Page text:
Thirty-year-old Leftover Salmon Still Sounds Great

PHOTO COURTESY LEFTOVER SALMON.

When a few members from Vince Herman’s Salmon Head band could not make it to a New Year’s Eve music gig in 1989 at the Eldorado Café in Crested Butte, he called his good friend, Drew Emmitt, to spare some players from his band, Left Hand String Band, to help him fill out the sound for his gig. The show must go on, right? A little shocked by the combined sound and overall energy and vibe from that night, Herman and Emmitt realized that this new blend of spectacular music could turn out to be something wonderful, and consequently, Leftover Salmon was born.

Though they’ve been around for a little more than a quarter of a century and their melodies are nothing less than extraordinary, Leftover Salmon’s music isn’t something you’ll hear on the radio and their vinyl records won’t line the walls at your local Urban Outfitters store. Their music is something that needs to be experienced rather than just listened to.

The band considers its style to be “jamgrass” – a nontraditional bluegrass style with bluesy undertones, a little bit of a rock and roll and folksy influences that is spontaneous, progressive and unrehearsed, which breaks the rules of any mainstream music. Leftover Salmon is often described as a “pioneering band” because it was one of the first to experiment with the original jam-grass style.

“A lot of bands (if you’ve seen them more than one time) will probably do the same show. The cool thing about jam-bands is that different musical styles happen every night and the shows are always different even though we might be on the same tour. Some of our songs last for twenty minutes and people that come to our shows do whatever they feel, a hippie dance thing, the Irish jig or whatever,” said Leftover Salmon banjoist Andy Thorn.

Complete with an accordion, guitar, mandolin, banjo, keys, fiddle, electric guitar, and other guest instrumentalists, Leftover Salmon’s Cajun-jug-inspired songs have featured artists such as Waylon Jennings, Earl Scruggs, Taj Mahal, Lucinda Williams and more.

Leftover Salmon is now equipped with six members, but the lineup has drastically changed over the last 30 years. Only two of the “Big Three” original members from Boulder, (Drew Emmitt and Vince Herman) are still in the band. Mark Vann, the original banjoist, played for Leftover Salmon from 1989 until he lost his battle with melanoma in 2002. Despite their wild success with multiple released records, concert ticket sales, their award-nominated documentary film, Year in Your Ears, and their music being featured on Discovery Channel’s hit television show Deadliest Catch, it obviously always hasn’t been like that.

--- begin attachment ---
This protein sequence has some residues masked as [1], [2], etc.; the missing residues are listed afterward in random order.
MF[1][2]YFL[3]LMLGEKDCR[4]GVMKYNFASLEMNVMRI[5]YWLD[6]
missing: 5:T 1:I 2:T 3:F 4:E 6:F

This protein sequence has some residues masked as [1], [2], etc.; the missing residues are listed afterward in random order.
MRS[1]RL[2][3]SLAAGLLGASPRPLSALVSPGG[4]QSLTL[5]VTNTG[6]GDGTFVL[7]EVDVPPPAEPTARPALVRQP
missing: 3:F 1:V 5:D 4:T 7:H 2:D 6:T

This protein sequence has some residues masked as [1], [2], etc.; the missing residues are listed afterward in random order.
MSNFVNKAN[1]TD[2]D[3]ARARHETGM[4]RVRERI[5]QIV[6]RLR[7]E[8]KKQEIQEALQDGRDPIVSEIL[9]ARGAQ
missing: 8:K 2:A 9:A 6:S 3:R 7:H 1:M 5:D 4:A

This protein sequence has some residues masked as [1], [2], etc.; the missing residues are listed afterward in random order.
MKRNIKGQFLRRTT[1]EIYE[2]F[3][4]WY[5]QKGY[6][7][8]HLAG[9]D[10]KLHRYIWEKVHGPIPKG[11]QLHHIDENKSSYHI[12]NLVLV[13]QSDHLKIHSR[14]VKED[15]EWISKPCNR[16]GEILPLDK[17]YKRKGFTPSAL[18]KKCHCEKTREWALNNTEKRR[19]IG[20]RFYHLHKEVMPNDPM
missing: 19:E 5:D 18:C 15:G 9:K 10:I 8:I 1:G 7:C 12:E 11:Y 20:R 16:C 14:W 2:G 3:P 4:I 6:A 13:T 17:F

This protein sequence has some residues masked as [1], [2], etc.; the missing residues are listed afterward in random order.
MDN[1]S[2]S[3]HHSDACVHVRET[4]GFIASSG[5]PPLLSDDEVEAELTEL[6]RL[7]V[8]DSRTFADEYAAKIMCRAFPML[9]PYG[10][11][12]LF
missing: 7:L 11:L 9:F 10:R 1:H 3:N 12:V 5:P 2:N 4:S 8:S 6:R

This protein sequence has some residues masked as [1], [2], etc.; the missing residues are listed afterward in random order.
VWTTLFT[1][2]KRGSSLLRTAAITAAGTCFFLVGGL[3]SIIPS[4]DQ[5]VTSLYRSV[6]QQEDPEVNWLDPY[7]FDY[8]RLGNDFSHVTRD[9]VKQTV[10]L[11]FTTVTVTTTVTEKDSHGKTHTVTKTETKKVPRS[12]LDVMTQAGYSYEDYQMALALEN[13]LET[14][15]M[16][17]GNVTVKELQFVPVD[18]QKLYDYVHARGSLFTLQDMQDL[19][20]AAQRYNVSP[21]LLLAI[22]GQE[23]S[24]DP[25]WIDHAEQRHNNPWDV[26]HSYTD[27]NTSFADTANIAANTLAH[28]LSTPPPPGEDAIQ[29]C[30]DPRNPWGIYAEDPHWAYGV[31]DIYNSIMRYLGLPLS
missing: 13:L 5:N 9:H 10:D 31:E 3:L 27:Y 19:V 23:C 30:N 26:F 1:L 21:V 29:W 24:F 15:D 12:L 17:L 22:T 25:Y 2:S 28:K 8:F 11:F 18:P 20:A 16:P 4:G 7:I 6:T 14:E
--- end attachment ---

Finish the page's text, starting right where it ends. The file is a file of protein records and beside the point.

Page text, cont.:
“When the guys started the band, they really toured hard for years. They played over 200 shows a year for probably the first 10-15 years of the band. They toured in a school bus. Now the bus is just sitting on Vince’s property in Oregon and it’s full of old memorabilia,” Thorn said. “I’ve been in the band for eight or nine years, but I’ve been seeing the band since I was a teenager out in North Carolina.

“They might have been 10 years into being a band when I saw them at MerleFest when I was a young banjo player and I was like, ‘these guys know what’s up.’ So it’s very cool to be in the band now.” These days, Leftover Salmon is getting ready to release its new record May 4, “Something Higher,” and still putting in a lot of hard work and touring over 100 different gigs a year nationwide.

“Our new album is completely original,” Thorn added. “We kind of wrote it collectively. The current band members had been together for two years when we decided it was finally time to document our new band’s sound.”

In Tucson, Ariz., at Wavelab Recording Studio, “Something Higher” was recorded to something called analog tape – which Thorn describes as a unique way to capture an unproduced and raw sound.

“Instead of recording straight to a computer hard drive, you’re actually printing the music onto a piece of tape,” Thorn said. “This process doesn’t happen too often these days. The finished product sounds a lot fuller and more real, and we will have a vinyl that came from analog.”

Since the ages of the band members in Leftover Salmon span over 30 years, the lyrics on the new record describe stories and experiences from all walks of life, and the music is just as diverse. But you don’t have to wait until May 4 to hear it. “Southern Belle,””” Places, and “Show Me Something Higher” are three singles that are out on their website now.

Be sure to check out Leftover Salmon at its Something Higher album release show at eTown Hall in Boulder, and then grab tickets to the band’s first “Something Higher” tour show at Red Rocks Amphitheater in Morrison. The band’s new record can be found on vinyl in local record stores and on its website at www.leftoversalmon.com.

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